The first Alien vs. Predator was all about its premise. The title told you everything you needed to know—either you want to see 20th Century Fox's two name-brand sci-fi monsters brawl it out in an ancient city under the South Pole or you don't—and video-game-to-the-big-screen auteur Paul W.S. Anderson (Mortal Kombat, Resident Evil) delivered exactly what he promised. It wasn't as good as it could have been, even by King Kong vs. Godzilla standards, but there were aliens and there were Predators, and by god they beat holy hell out of each other for more than an hour.
Call it the Enter the Dragon principle: put a bunch of martial-arts experts/monsters on an island/in downtown Tokyo, set them loose with only the barest of backstories, and see what happens. (It's closely related to the John Carpenter School of Filmmaking.) It's an elegant set-up, sort of a low-rent Occam's razor alternative to Hollywood's tendency toward expository dialogue, heavy-handed sentimentality, and redemptive endings. Directors are allowed to show off not as storytellers but as choreographers. AVP, like Enter the Dragon and Assault on Precinct 13, was essentially a formal exercise, almost an abstraction. And it beat the bloated naturalism of something like Crash or Million Dollar Baby like that first Predator did to Carl Weathers.
So now we come to the sequel. Aliens vs. Predator: Requiem, directed by the commercial/music video directors and special-effects barons Colin and Greg Strause, is burdened by the liturgical connotations of its title, and the first third of the new movie is weighed down by a half-hearted plot and the introduction of human characters who just don't matter. (It's not just that they're inconsequential and hackneyed—in the end, when the mushroom cloud goes up, they really don't matter.) In the first AVP the early plot, as skeletal as it was, set up the final showdown. Here it's the same old horror-movie subplots when the simple unloosing of a bunch of aliens on Colorado and a single predator's intergalactic quest for retribution would have been more than enough.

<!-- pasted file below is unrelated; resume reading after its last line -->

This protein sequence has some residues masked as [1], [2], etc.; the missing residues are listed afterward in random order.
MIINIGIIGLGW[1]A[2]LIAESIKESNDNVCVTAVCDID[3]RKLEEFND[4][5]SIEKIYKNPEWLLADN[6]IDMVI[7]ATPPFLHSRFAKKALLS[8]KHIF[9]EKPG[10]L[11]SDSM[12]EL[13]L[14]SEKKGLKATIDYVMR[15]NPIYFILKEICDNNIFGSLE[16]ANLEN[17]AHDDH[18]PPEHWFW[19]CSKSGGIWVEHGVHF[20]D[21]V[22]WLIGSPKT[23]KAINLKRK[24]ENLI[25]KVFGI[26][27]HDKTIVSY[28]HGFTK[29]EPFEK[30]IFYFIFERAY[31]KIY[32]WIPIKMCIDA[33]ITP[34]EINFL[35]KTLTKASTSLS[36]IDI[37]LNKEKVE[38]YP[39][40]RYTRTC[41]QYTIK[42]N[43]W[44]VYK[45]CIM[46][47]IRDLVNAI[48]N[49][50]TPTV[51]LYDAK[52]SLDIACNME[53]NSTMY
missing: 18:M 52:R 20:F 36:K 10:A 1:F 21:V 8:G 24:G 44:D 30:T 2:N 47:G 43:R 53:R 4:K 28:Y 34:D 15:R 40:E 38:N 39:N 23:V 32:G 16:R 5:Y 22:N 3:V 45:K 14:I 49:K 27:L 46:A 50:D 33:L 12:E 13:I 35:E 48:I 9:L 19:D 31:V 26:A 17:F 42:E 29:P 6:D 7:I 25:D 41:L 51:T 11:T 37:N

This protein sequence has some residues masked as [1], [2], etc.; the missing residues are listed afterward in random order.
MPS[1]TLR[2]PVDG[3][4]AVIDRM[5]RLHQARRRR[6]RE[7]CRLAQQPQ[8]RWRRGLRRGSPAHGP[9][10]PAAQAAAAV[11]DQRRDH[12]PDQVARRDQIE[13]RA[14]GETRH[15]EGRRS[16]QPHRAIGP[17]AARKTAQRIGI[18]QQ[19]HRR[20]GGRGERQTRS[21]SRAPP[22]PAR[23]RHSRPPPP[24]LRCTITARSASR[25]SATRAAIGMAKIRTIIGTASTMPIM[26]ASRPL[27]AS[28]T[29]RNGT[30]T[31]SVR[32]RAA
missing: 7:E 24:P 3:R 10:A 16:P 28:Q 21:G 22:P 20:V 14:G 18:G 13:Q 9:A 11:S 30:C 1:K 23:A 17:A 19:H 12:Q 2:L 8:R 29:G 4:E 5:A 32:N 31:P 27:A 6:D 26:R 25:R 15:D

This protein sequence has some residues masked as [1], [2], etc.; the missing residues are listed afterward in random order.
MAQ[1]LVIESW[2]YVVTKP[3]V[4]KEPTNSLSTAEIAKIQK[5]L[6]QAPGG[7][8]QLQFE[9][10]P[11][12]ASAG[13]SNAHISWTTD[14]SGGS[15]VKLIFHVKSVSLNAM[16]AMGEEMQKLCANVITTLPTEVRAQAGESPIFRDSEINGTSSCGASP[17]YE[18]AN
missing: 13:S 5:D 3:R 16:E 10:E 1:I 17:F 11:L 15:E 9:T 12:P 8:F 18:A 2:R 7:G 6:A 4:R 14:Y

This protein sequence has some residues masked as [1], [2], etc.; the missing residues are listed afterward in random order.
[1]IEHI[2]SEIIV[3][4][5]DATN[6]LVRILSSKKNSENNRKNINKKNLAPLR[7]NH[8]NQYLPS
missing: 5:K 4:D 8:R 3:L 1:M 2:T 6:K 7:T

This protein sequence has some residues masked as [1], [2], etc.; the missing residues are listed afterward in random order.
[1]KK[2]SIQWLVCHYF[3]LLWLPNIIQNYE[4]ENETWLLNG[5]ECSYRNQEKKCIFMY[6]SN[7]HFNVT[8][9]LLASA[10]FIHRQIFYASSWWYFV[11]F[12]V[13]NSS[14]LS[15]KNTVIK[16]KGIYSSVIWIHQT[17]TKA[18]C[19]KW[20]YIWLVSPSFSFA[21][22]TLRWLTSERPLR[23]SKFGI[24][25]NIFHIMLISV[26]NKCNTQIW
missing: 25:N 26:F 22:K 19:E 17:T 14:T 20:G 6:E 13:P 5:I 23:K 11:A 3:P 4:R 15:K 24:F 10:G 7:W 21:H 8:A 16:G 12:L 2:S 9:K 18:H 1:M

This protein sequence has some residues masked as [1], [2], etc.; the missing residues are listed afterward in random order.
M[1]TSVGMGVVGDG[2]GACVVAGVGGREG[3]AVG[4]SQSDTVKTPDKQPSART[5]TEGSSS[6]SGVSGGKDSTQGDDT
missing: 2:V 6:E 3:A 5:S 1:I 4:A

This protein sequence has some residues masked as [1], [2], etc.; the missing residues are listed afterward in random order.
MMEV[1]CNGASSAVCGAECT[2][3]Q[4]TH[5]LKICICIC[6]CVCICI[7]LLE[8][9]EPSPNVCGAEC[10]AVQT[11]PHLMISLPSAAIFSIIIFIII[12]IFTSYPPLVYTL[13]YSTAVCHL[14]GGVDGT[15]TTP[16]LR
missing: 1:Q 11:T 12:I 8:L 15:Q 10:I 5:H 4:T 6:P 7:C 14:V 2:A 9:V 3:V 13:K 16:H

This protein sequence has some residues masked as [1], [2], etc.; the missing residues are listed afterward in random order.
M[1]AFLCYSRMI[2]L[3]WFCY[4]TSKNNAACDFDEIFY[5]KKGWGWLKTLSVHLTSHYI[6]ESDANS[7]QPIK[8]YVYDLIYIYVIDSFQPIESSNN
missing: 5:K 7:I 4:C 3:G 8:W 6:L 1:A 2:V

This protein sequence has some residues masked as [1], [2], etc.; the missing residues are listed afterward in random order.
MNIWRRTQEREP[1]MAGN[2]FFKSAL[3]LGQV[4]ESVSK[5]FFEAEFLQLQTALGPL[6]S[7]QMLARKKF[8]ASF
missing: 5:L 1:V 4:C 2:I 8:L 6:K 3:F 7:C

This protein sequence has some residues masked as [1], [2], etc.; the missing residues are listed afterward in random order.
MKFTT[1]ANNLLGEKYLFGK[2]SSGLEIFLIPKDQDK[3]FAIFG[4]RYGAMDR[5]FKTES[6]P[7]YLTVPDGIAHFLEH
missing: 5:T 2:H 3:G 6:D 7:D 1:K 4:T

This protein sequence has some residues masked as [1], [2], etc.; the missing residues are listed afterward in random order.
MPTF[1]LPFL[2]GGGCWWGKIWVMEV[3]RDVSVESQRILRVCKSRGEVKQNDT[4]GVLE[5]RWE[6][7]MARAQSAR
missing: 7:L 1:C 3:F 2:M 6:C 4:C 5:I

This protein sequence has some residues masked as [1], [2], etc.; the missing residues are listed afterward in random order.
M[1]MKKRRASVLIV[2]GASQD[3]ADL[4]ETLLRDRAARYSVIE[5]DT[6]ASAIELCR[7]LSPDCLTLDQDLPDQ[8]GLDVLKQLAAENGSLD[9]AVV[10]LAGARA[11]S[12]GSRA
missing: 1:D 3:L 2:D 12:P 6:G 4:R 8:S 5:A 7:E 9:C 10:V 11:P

That most of the subplots are dead-ends—more than half of the principle characters, many of them sympathetic, meet bloody, oozing, ghastly deaths on the end of an alien claw or Predator pike—says something for the Strause brothers' commitment to a gruesome anti-sentimentality (a commitment followed to its grim end with the aforementioned mushroom cloud). But it also reveals just how unnecessary the initial plot and character development are. That's not to say that there aren't strong moments early—the body count stacks up from the start, with little of the typical slasher/thriller regard for who deserves it and who doesn't. But even as they're dying, the human characters don't add up to much more than distractions. The viewer feels like the Predator, trying to wade through a mass of squealing flesh-bags on his way to the real prey.
The all-hell-breaks loose velocity of the final 20 minutes, however, redeems Requiem's disjointed start. When the Predator chases the aliens into a hospital during a power outage, the movie finally gets down to fundamental, Enter the Dragon-style narrative simplicity and sleek B-movie precision. (The hospital sequence also provides the single most chilling shot of any movie in either series: a slobbering seven-foot-tall alien staring hungrily into the hospital nursery at a buffet table of human newborns.)
And for crying out loud, Requiem is also the big-screen coming-out party for the Predalien, a super bad-ass hybrid alien, complete with dreadlocks, sprouted from a Predator host. The mere presence of the Predalien—a long-running element of the AVP comic books and video game series—should be enough for a certain built-in segment of the audience. But it shouldn't take a video-game geek to understand the basic cinematic appeal of a half-alien/half-Predator monster on the loose in Colorado.